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UA - EPID 276 - Class Notes - Week 1

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- Dependent Variable: what is being measured (y-axis)
- Independent Variable: how groups differ (x-axis)
- Single blind: participant doesn't know what group you're in
- Double blind: experimenter nor participant doesn't know which group their in (placebo or not) helps eliminate error
- Continuous variable: variables that can assume any value. There are (in principle) an infinite # of values between two numbers

- Ex. distance time

- Discrete variables: variables that can only assume whole numbers.

- amount of sand = continuous
- grains of sand in hond = discrete
- # of kids in class = discrete
- # of people in a population = continuous

- Measurement: Observable actions
- Theoretical constructs: concepts like humor or Satisfaction
- Categorical data: also called qualitative data. a set of observations where any single observation is a word or number that represents a class or category.
- Numerical data: quantitative. A set of observations were any single conservation is a number that represents an amount or count.

We also discuss several other topics like Do we still use horsepower today?

The Four levels of Measurement If you want to learn more check out What is the meaning of attack angle?

Categorical data

- Nominal data - classification, differences in kind, names of categories
- Ordinal data - order, rankings, difference in degree

If you want to learn more check out When is a time series considered a white noise?

Numeric data

- Interval data - measurable differences in amount equal intervals.
- Ratio data - measurable differences in amount with a "true zero"

- distance, time height weight ← true zero

We also discuss several other topics like What sport is commonly known as stick ball?

Ex:

temperature C/F: interval type of dog: nominal

temperature Kelvin: Ratio Grade (A, B, C): ordinalWe also discuss several other topics like lals ucsc

gender: nominal test score: ratio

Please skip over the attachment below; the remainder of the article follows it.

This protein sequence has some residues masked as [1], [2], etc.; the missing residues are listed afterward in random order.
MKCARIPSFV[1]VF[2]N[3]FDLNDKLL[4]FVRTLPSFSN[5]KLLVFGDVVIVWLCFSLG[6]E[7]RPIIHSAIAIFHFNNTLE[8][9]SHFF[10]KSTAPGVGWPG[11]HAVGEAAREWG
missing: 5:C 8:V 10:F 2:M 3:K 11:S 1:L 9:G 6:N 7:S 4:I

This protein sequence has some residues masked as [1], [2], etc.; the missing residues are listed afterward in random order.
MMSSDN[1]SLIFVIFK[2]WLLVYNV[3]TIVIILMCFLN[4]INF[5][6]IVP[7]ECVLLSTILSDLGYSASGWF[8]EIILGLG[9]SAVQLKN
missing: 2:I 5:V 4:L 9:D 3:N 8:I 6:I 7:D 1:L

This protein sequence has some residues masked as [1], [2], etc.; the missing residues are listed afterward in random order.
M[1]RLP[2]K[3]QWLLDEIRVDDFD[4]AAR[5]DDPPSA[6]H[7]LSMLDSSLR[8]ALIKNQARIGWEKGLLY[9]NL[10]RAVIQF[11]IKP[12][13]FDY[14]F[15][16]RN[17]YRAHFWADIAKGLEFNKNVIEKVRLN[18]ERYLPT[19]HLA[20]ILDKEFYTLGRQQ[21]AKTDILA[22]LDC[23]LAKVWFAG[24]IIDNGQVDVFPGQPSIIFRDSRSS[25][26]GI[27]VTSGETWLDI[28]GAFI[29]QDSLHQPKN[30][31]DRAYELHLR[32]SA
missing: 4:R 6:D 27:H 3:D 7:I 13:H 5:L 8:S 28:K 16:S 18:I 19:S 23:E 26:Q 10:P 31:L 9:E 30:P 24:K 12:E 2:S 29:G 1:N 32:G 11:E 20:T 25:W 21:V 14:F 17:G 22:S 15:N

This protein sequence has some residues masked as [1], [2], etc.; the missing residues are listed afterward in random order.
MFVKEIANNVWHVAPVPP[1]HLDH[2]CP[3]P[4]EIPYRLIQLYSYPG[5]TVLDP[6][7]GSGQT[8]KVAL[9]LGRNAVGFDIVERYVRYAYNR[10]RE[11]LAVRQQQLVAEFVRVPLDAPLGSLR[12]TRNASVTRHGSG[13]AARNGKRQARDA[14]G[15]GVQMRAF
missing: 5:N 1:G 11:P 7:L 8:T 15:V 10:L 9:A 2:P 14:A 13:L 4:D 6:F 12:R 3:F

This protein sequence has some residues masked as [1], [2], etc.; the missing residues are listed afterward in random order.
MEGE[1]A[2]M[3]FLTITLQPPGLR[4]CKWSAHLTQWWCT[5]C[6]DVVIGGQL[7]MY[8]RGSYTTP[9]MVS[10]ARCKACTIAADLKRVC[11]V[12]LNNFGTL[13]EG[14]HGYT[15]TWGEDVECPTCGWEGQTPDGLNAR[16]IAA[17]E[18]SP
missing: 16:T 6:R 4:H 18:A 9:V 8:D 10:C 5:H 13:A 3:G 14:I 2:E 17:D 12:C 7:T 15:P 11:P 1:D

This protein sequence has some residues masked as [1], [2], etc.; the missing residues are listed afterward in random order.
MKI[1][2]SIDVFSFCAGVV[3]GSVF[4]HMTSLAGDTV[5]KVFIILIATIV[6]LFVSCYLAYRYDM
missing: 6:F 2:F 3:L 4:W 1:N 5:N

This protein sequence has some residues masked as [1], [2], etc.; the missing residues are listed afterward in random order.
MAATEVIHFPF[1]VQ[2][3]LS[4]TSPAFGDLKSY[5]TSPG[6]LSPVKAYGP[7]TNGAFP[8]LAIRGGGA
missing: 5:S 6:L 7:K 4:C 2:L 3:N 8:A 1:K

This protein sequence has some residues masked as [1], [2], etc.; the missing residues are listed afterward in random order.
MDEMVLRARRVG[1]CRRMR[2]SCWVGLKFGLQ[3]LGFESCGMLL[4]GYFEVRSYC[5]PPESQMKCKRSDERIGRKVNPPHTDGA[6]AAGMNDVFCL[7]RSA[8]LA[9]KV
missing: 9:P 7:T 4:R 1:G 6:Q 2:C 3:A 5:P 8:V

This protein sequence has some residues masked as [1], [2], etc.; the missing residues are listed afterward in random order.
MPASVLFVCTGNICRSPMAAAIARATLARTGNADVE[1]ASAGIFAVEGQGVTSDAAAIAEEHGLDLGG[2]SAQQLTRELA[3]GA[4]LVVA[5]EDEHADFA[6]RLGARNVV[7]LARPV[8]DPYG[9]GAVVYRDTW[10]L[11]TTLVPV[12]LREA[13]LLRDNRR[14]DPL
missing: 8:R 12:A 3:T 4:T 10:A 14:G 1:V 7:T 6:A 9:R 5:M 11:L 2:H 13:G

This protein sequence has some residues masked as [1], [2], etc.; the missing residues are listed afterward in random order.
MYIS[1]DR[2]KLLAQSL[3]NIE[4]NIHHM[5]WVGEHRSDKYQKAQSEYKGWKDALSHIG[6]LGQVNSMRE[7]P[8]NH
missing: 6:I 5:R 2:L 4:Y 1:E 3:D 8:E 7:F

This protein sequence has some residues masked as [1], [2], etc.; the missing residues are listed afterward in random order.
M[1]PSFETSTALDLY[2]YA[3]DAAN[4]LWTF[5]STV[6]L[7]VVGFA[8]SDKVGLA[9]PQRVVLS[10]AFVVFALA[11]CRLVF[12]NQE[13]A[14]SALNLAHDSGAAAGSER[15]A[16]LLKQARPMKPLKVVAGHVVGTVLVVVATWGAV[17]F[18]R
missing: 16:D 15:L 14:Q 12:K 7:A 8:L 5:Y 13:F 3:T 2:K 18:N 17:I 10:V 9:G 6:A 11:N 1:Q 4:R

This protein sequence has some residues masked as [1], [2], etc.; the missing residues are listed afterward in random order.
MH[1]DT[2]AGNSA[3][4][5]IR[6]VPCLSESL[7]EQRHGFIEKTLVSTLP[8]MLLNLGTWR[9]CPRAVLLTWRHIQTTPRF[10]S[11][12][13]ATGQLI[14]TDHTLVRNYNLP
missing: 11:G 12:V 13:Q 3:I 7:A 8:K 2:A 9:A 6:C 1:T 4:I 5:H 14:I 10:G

family size: ratio GPA: interval

Jersey number: nominal IQ: intervalWe also discuss several other topics like What are the different ways that a limit can fail to exist?

place in race: ordinal Age: Ratio

Age : ratio me: Ratio

Yearly salary: ratio

Phone #: nominal

- Time series design: each observation represents a measurement at some point in time. Repeated measurements allow us to see trends.
- Cross-sectional design: each observation represents a measurement of some point in time comparing across groups allows us to see differences.

- Do more young or old people call in sick? - CS
- In the last 6 months, did more young or old call in sick? - CS

- Census: measures each person in the specific population
- Parameter: measurement of characteristic of the population

- usually unknown
- usually represented by greek letters

- Statistic: numerical value calculated from a sample

- usually represented by roman letters ()

- Descriptive statistics: organizing and we summarizing data
- Inferential stats: generalized beyond actual observations making "inferences" based on data collected
- Simple Random Sampling: each person from the population has an equal probability of a being included

- very difficult to do
- must have a list of everyone in a population
- sample frame: how you define a population
- ex: avg. weight of UA Football team

- Systematic Random Sampling: A probability sampling technique that involves selecting every K+n (you pick the #) person from a sampling frame

- Ex.
- check every 200th light bulb
- survey every 10th voter

- Stratified Sampling: sampling technique that involves dividing sample into subgroups or strata, and then selecting samples from each of these groups

- sampling technique can maintain ratios for the different groups

- Cluster Sampling: sampling technique divides a population into subgroups (clusters) by region or physical space, soup

- can measure everyone or select samples for each cluster

Non-random sampling

- Convenience Sampling: Involves sampling people nearby
- Snowball Sampling: non-random where one or more members of a population are located and used to lead the researcher to other members of the population

- find someone and ask them to introduce them to more like them